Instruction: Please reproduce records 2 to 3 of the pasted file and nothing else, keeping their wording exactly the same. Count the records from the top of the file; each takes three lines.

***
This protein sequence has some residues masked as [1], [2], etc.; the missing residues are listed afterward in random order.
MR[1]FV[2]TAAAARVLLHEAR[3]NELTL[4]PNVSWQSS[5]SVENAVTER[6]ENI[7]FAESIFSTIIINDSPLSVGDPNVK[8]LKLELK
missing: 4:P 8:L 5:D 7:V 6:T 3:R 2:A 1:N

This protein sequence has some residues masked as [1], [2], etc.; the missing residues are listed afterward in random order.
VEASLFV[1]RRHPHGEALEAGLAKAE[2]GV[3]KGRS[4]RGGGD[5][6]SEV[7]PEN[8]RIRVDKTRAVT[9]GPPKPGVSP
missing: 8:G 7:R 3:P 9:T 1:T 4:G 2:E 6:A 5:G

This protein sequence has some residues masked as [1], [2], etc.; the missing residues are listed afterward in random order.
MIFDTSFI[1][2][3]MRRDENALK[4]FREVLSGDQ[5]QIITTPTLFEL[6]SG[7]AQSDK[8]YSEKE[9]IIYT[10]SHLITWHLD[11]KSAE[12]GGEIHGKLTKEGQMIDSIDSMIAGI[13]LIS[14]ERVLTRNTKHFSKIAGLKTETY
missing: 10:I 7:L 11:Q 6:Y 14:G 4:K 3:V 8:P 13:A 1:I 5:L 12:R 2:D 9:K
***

This protein sequence has some residues masked as [1], [2], etc.; the missing residues are listed afterward in random order.
VEASLFV[1]RRHPHGEALEAGLAKAE[2]GV[3]KGRS[4]RGGGD[5][6]SEV[7]PEN[8]RIRVDKTRAVT[9]GPPKPGVSP
missing: 8:G 7:R 3:P 9:T 1:T 4:G 2:E 6:A 5:G

This protein sequence has some residues masked as [1], [2], etc.; the missing residues are listed afterward in random order.
MIFDTSFI[1][2][3]MRRDENALK[4]FREVLSGDQ[5]QIITTPTLFEL[6]SG[7]AQSDK[8]YSEKE[9]IIYT[10]SHLITWHLD[11]KSAE[12]GGEIHGKLTKEGQMIDSIDSMIAGI[13]LIS[14]ERVLTRNTKHFSKIAGLKTETY
missing: 10:I 7:L 11:Q 6:Y 14:G 4:K 3:V 8:P 13:A 1:I 5:L 12:R 2:D 9:K